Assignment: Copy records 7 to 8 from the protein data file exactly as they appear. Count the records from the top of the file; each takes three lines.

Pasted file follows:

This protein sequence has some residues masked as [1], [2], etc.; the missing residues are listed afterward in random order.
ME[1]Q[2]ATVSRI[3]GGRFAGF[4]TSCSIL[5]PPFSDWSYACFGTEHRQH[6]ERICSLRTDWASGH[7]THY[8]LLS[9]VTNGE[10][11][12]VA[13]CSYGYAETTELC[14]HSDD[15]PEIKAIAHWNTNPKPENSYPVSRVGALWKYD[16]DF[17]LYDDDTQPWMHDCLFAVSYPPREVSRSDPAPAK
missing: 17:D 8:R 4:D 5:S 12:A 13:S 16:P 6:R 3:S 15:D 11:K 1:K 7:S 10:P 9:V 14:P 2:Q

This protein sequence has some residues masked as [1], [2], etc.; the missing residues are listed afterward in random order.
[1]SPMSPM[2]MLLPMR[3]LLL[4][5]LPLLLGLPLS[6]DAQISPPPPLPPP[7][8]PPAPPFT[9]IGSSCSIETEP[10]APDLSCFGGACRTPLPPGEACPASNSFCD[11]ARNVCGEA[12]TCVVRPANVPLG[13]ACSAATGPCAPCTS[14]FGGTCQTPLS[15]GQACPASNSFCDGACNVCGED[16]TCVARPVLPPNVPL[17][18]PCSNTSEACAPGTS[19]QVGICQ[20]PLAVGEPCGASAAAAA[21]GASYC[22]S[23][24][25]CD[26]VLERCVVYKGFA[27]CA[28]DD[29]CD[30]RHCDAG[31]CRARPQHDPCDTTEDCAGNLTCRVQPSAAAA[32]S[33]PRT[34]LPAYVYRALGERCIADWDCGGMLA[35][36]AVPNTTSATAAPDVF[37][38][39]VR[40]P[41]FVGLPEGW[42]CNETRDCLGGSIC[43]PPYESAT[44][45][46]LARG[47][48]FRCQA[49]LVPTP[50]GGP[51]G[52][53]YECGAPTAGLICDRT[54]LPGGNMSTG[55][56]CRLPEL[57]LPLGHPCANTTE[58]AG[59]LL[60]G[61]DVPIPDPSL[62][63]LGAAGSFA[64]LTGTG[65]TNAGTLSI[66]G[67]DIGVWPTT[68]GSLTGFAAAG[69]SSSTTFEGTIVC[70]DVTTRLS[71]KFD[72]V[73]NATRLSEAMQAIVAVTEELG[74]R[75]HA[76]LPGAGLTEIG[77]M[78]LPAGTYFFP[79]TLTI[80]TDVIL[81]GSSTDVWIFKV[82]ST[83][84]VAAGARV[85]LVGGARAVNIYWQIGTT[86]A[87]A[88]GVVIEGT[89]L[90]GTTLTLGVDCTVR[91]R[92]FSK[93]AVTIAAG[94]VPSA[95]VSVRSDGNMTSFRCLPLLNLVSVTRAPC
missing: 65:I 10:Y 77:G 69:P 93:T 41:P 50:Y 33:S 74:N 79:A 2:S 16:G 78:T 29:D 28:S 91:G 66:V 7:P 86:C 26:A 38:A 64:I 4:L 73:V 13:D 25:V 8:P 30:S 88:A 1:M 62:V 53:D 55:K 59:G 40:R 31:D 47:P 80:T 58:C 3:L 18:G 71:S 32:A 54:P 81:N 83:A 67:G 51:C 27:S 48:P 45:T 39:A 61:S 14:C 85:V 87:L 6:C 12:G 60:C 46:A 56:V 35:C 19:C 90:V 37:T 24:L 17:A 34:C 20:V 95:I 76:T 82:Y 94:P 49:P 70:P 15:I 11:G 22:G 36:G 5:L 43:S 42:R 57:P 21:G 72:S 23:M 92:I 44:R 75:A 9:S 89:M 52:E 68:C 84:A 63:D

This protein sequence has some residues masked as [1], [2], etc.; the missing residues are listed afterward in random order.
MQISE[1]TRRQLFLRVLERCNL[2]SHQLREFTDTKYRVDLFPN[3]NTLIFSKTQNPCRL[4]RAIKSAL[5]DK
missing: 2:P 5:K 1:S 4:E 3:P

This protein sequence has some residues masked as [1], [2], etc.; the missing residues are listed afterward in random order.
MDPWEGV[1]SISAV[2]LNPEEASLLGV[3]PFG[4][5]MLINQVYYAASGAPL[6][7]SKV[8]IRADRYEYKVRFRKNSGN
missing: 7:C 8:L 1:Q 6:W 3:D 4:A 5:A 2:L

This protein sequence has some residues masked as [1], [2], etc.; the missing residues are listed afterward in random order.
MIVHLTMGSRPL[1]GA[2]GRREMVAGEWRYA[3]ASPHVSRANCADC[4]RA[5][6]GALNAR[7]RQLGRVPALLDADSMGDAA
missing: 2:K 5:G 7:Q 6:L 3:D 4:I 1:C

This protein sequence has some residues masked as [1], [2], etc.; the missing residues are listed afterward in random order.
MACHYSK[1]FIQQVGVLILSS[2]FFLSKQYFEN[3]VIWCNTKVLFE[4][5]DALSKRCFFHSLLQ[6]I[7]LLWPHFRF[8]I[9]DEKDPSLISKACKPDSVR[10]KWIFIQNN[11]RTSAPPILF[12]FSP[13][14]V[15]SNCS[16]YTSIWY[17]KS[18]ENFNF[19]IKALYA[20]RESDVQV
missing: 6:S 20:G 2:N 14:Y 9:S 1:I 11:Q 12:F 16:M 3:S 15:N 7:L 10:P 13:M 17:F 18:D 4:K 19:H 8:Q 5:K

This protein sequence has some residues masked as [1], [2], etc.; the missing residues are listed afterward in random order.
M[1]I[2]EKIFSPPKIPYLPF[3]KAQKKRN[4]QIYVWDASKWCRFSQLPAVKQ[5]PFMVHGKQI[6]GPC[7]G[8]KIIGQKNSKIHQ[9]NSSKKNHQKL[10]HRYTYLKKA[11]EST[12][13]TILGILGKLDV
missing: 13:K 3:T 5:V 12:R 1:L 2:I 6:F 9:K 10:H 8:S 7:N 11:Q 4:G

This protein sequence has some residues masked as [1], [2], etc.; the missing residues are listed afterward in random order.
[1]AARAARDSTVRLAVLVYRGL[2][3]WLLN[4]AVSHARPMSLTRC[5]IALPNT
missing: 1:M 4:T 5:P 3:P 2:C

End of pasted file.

This protein sequence has some residues masked as [1], [2], etc.; the missing residues are listed afterward in random order.
M[1]I[2]EKIFSPPKIPYLPF[3]KAQKKRN[4]QIYVWDASKWCRFSQLPAVKQ[5]PFMVHGKQI[6]GPC[7]G[8]KIIGQKNSKIHQ[9]NSSKKNHQKL[10]HRYTYLKKA[11]EST[12][13]TILGILGKLDV
missing: 13:K 3:T 5:V 12:R 1:L 2:I 6:F 9:K 10:H 8:S 7:N 11:Q 4:G

This protein sequence has some residues masked as [1], [2], etc.; the missing residues are listed afterward in random order.
[1]AARAARDSTVRLAVLVYRGL[2][3]WLLN[4]AVSHARPMSLTRC[5]IALPNT
missing: 1:M 4:T 5:P 3:P 2:C